Is wearing a mask in public the new normal? Health officials say, it should be

If you leave your home this weekend, you'll likely notice a lot more people wearing masks, as the CDC is now suggesting people wear cloth coverings over their face when in public settings. One local doctor tells us, this announcement was absolutely necessary.

"It's about time, and it makes great sense to me...I would actually feel better if when I went to the grocery store everybody else was wearing a mask," says Dr. Dan Diamond, who is an assistant clinical professor at the Elson S. Floyd College of Medicine.

Dr. Diamond says the new recommendations coming from the top local and national health officials are significant because so many of us are walking around with the virus without knowing it. "Instead of asking what can I do to keep from getting the virus, which is a great question, this is a question of 'how can I most love the people in my community?' And protect them from getting it because maybe I’m already infected and I’m one of the folks who doesn’t have any symptoms."

He's quick to point to that surgical masks and N95's absolutely still need to be reserved for healthcare workers, and really aren't necessary anyways for a grocery store run anyways. "You don’t need an N95 surgical grade mask to prevent the spread to other people, you just need to put some cloth over your face so if you sneeze or cough, and stuff comes spraying out, it gets stuck in the mask and it doesn’t get put out for someone else to breathe."

Sewing homemade masks is something so many people in our community have already been doing. Friends Kim Brunelle Kuehnel and Jennifer Jones decided to try to put their sewing skills to work to try to help local hospitals about two weeks ago. "We were just a couple people who were going to sew like 20 masks, to now we are now experts in supply chain management and sanitation in cloth products and distribution channels," says Jennifer.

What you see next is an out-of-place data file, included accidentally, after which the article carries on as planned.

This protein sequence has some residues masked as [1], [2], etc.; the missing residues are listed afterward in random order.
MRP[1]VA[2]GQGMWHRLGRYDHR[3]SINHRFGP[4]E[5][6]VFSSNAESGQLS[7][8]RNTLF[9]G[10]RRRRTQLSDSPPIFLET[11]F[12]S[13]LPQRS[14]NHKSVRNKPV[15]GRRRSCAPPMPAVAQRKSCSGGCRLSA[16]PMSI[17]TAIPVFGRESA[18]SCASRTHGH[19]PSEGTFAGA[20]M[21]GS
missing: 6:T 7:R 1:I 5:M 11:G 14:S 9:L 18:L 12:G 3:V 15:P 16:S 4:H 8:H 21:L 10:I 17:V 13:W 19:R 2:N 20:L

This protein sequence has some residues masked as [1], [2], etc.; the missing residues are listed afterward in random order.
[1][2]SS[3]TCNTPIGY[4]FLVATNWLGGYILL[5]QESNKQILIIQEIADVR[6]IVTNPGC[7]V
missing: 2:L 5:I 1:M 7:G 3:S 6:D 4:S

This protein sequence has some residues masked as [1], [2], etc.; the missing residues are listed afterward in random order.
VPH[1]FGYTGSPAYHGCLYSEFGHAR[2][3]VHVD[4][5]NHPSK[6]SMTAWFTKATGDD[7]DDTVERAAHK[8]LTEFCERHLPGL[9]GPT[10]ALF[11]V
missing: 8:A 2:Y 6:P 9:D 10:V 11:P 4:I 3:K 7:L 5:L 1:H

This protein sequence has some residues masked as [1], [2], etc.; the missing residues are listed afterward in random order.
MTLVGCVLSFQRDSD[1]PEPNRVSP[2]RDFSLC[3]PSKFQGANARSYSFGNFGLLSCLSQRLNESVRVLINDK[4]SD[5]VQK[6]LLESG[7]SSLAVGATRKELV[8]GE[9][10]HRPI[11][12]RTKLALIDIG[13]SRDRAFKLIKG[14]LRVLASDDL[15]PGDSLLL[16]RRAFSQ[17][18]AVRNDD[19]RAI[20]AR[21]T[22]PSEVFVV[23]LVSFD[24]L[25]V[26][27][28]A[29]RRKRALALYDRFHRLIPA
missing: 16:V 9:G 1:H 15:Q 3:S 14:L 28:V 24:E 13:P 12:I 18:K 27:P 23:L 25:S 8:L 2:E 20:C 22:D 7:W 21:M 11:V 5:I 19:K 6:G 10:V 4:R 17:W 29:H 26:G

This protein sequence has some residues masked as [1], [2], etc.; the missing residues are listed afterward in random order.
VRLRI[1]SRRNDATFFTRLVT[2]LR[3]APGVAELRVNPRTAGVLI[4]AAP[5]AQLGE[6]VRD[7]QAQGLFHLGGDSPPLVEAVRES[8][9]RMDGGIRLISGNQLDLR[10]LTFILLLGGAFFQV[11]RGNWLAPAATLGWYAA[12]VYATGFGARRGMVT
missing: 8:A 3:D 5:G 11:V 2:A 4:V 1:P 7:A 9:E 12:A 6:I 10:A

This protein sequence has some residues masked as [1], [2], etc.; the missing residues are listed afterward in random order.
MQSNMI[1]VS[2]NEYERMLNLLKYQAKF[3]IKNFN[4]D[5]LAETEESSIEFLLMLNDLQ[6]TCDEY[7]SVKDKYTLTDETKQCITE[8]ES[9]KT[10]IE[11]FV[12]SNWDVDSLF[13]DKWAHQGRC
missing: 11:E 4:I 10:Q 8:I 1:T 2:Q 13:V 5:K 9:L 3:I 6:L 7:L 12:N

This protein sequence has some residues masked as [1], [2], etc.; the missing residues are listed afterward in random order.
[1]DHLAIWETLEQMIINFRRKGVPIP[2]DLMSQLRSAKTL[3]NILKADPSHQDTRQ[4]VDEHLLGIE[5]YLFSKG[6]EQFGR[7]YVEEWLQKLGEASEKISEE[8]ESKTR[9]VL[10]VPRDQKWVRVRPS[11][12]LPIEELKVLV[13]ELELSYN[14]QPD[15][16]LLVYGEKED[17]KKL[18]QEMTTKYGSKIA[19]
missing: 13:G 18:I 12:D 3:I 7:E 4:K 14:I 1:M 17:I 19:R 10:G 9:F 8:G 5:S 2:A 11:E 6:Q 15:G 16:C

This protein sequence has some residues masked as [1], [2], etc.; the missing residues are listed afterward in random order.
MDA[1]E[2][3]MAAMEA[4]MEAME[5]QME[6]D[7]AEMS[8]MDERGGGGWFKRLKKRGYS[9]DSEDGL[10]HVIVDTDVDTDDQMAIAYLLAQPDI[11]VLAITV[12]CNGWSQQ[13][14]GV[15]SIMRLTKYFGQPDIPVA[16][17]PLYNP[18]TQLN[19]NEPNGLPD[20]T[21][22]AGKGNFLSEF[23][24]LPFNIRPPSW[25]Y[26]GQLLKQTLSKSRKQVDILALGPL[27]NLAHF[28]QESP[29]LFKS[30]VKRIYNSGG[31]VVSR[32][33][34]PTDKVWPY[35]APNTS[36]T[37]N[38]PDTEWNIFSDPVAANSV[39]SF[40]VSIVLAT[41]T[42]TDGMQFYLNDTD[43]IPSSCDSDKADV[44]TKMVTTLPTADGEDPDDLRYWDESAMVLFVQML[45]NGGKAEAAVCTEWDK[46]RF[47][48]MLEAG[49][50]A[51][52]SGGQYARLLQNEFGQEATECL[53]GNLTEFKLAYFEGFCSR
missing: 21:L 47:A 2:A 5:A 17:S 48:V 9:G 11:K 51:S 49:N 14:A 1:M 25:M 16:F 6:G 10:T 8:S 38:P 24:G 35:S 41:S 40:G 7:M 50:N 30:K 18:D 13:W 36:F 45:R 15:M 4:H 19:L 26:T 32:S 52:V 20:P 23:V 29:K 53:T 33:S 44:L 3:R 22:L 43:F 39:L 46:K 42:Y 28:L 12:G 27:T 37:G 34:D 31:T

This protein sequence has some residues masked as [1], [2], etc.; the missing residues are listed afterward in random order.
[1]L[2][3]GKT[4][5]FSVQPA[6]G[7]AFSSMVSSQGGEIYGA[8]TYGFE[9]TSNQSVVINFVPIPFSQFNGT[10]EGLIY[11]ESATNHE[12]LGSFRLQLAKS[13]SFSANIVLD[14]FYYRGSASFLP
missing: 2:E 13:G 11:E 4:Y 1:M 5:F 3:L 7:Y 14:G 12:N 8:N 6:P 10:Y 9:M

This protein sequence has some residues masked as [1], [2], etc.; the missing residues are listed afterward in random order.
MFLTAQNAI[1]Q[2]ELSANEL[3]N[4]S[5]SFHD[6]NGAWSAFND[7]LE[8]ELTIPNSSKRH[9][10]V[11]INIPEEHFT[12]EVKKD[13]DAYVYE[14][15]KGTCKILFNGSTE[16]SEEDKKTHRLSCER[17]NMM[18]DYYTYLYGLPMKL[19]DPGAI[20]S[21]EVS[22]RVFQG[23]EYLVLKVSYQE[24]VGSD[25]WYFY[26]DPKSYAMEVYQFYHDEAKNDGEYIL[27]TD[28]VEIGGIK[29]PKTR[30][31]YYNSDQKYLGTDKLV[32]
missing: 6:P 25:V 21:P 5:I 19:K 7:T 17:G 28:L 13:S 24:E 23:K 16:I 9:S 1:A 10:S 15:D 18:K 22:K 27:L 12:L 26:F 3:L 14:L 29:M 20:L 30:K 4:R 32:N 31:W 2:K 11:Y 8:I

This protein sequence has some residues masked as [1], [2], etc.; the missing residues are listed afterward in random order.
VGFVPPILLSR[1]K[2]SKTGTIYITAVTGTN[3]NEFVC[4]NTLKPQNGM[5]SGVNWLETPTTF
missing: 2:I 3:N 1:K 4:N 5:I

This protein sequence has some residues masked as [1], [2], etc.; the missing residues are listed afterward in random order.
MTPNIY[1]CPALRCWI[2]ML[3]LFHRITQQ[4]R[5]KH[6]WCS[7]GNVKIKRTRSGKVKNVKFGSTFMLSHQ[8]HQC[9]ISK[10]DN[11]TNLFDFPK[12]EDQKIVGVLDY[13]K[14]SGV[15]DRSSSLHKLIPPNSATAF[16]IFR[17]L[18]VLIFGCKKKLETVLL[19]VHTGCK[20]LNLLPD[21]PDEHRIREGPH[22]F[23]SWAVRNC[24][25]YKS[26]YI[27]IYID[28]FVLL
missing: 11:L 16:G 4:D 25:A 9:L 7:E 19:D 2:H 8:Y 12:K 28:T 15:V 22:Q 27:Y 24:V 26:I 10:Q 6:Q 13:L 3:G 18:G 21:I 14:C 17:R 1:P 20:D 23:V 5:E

Now the two run a Facebook group called the Whatcom Mask Collective, with over 700 members, who've made over 6,000 masks.

"I couldn’t believe that there was a need for homemade cotton masks. I found it astonishing, surprising, confusing." And Kim is just talking about the need for homemade masks from people on the front-lines of the pandemic. So, in some ways, today's announcement makes things a little tricky. Suddenly they're getting requests for masks from regular people, neighbors, and friends.

"This need is growing and we’ve encouraged our members to please keep sewing for our original mission so we can continue to serve the community-but also we know that our members are getting these requests as well," says Jennifer. They, like so many of us are now navigating finding the balance between still prioritizing front-line workers, and also trying to keep everyone in the community safe.

Kim says she understands firsthand why now everyone wants a mask."I started wearing a mask a few days ago to the grocery store and now I feel very weird and vulnerable without it-that's truly part of flattening the curve is everyone having one-but where are they going to come from?"

As the demand for masks looks like it's only going to grow more rapidly now than ever, Jennifer says the best solution is for everyone who can help, to get working. "I would really encourage people to drag out the old sewing machine and give one mask a try and see what happens!"